RFC: JEP: Elastic Metaspace

Stuefe, Thomas thomas.stuefe at sap.com
Wed Nov 27 17:05:50 UTC 2019

Hi all,

As some of you know, I work on a prototype for a new Metaspace. Now I reached a point where the prototype is done, works well, is stable. Results are promising and I would like to get feedback on how best to proceed.

The JEP is still in draft state ([1]). In my mind it is the spiritual counterpart to JEPs like JEP 346: "Promptly Return Unused Committed Memory from G1" or JEP 351: "ZGC: Uncommit Unused Memory".

The new Metaspace is a wholesale replacement of the old one and has the following advantages:

- It is way more elastic. In situations involving mass class unloading, we see a significant reduction in committed memory. For an extreme example, see [2] which demonstrates how the new implementation recovers from usage spikes compared to the old one. Here we see a reduction of about 70% of Metaspace after class unloading.
- There are modest memory savings even without class unloading. With many applications, we see a reduction in Metaspace committed space of about 5-10 %.
- (I believe) the new implementation is cleaner and long term cheaper to maintain. It does away with a lot of peculiarities of the old implementation - which had grown organically for a while now. Its sub parts are cleanly separated, and can be changed, tested and even replaced individually.

If you'd like to take a look and give the prototype a spin, it lives in the jdk-sandbox repository, under the branch "stuefe-new-metaspace-branch" [3].

A quick run through what changed with the new Metaspace, what stayed the same:

- We still use mmap(). We still have two spaces, the non-class-space and the class space. The same basic layout - a chained list of memory regions for the non-class metaspace, a contiguous region for the Compressed Class space.

(We could of course question this setup. For example, we could get rid of the non-class-space region chain, and let everything live in a pre-reserved contiguous range - basically the former class space, but now containing all metadata. This would have some technical benefits at the cost of loosing the potential of unlimited, "zero maintenance" growth. But in conversations with Oracle I found that this was not desired, and it is not really that important.)

- So we reserve memory like we did before, but do not commit it with the typical HWM scheme; instead, the memory is divided into homogenous sections of n pages, and each section ("commit granule") can be committed/uncommitted individually.

- Atop of that model we still have chunks like we did before, but these chunks can be committed, uncommitted or partly committed. When memory is allocated from a chunk, the underlying commit granules are committed automatically. That makes it possible to hand large chunks to class loaders and still not pay the full price up front.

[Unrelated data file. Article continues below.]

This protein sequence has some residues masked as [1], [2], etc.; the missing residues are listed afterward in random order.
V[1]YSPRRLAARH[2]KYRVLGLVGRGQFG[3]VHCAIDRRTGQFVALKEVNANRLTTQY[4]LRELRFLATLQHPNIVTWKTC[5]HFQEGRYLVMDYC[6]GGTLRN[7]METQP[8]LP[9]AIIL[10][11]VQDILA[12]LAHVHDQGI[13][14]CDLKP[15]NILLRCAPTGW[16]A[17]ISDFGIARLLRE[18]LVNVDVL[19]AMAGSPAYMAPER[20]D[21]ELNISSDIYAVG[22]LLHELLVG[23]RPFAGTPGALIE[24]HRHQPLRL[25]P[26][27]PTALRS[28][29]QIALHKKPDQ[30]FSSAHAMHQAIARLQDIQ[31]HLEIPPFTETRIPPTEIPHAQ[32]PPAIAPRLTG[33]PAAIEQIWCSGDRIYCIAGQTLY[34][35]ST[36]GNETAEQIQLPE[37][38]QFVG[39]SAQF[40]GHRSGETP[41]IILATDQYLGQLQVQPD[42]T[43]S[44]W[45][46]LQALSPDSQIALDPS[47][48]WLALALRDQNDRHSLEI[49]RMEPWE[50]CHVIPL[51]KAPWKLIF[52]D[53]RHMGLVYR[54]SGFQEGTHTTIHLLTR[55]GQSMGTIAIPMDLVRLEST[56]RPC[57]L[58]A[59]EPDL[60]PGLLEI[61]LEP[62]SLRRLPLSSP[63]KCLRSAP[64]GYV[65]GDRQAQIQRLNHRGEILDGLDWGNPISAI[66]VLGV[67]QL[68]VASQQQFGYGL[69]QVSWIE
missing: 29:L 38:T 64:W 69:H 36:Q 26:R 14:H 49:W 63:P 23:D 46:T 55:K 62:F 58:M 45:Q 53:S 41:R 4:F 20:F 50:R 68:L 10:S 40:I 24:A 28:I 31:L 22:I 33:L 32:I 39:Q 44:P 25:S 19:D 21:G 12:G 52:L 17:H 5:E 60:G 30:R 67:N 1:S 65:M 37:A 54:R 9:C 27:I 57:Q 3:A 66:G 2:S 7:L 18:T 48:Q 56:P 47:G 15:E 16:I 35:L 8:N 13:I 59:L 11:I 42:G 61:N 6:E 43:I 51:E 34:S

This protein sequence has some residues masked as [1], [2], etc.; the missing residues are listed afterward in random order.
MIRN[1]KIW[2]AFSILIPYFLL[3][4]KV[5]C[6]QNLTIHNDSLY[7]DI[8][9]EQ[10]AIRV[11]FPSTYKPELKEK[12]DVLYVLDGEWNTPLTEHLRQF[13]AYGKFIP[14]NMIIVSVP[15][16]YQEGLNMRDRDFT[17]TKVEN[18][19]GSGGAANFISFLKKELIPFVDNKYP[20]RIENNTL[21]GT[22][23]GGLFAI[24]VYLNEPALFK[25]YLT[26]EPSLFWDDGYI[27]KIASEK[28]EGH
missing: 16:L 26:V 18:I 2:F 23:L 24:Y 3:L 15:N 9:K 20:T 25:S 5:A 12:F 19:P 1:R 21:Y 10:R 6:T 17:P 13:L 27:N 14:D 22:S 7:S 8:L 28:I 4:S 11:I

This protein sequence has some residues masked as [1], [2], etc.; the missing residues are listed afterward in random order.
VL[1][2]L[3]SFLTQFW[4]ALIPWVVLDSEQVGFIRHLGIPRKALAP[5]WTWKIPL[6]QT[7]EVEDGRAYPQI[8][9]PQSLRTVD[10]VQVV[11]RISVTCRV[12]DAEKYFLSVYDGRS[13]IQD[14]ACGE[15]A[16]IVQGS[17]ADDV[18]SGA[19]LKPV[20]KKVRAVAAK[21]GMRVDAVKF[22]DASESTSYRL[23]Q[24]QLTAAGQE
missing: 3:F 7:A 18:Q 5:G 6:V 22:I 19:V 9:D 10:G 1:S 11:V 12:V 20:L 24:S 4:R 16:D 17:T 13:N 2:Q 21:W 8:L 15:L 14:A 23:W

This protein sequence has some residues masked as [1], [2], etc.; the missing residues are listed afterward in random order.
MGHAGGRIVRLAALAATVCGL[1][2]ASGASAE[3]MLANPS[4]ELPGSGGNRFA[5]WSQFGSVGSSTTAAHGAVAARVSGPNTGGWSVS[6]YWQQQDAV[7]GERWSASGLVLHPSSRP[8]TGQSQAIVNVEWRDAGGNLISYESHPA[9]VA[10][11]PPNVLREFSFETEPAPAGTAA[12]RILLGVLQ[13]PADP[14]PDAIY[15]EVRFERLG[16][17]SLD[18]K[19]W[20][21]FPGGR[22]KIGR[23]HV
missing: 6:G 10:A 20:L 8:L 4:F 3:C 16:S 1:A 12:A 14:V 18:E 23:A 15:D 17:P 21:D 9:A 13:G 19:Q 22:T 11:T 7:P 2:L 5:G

- Chunk sizes follow a power-2-buddy-allocator [4] scheme: they are sized from very small (1K) up to large (4M) in power-2-steps. On allocation, larger chunks are split to produce the desired chunk size; on deallocation, chunks are fused with neighboring buddies to form larger chunks. We also do not have humongous chunks anymore since they are unnecessary.
In principle, we have a form of weird, crooked buddy allocator even in the current Metaspace, since [5], when we introduced chunk coalescation with JDK 11. However, due to the odd chunk geometry the current allocator has, and due to things like humongous chunks, the current implementation is inefficient, costs more, and is way more complicated than necessary. The beauty about buddy style allocation is that it is dead simple and cheap to implement, and that everyone knows it - so this makes maintenance easier.

- When the loader is collected, the chunks are released into freelists; they are fused in buddy-style-fashion, forming larger chunks. If chunk size surpasses a (tunable) threshold, memory below that chunk is uncommitted.

Please see the JEP description [1] for more details.


This is ongoing work, and not every improvement is listed in the JEP since it is supposed to be a high-level view. I am currently at the "tweaking" phase, tuning and building small additions to make the Metaspace allocator perform smarter in corner cases.

One example would be the treatment of "Micro-ClassLoaderData" - CLDs which only load one class, e.g. Reflection delegator classes or hidden classes for lambdas. These CLDs will only ever allocate one InstanceKlass, and in these cases it is inefficient to use the full SpaceManager-Chunk-Machinery for the class space part. That can be done much simpler and would save about 10% of committed Metaspace in Lambda-heavy cases.


But I am not sure how to proceed now. So I would love to get feedback on this. My plans are to get this into JDK 15 if possible. Long term, I also would love to backport this to older releases - since it is a pretty isolated piece of machinery with only loose ties to the rest of the VM, that should be possible without too much problems.

I am also not sure if JEP is the right vehicle. I would not mind a JEP number for this, but my priority is to bring this in. If a JEP makes sense, I would be happy if someone were to sponsor this.
Thank you,


[1] https://bugs.openjdk.java.net/browse/JDK-8221173
[2] https://bugs.openjdk.java.net/secure/attachment/85771/test-results.pdf
[3] http://hg.openjdk.java.net/jdk/sandbox/shortlog/54750b448264
[4] https://en.wikipedia.org/wiki/Buddy_memory_allocation[5] https://bugs.openjdk.java.net/browse/JDK-8198423

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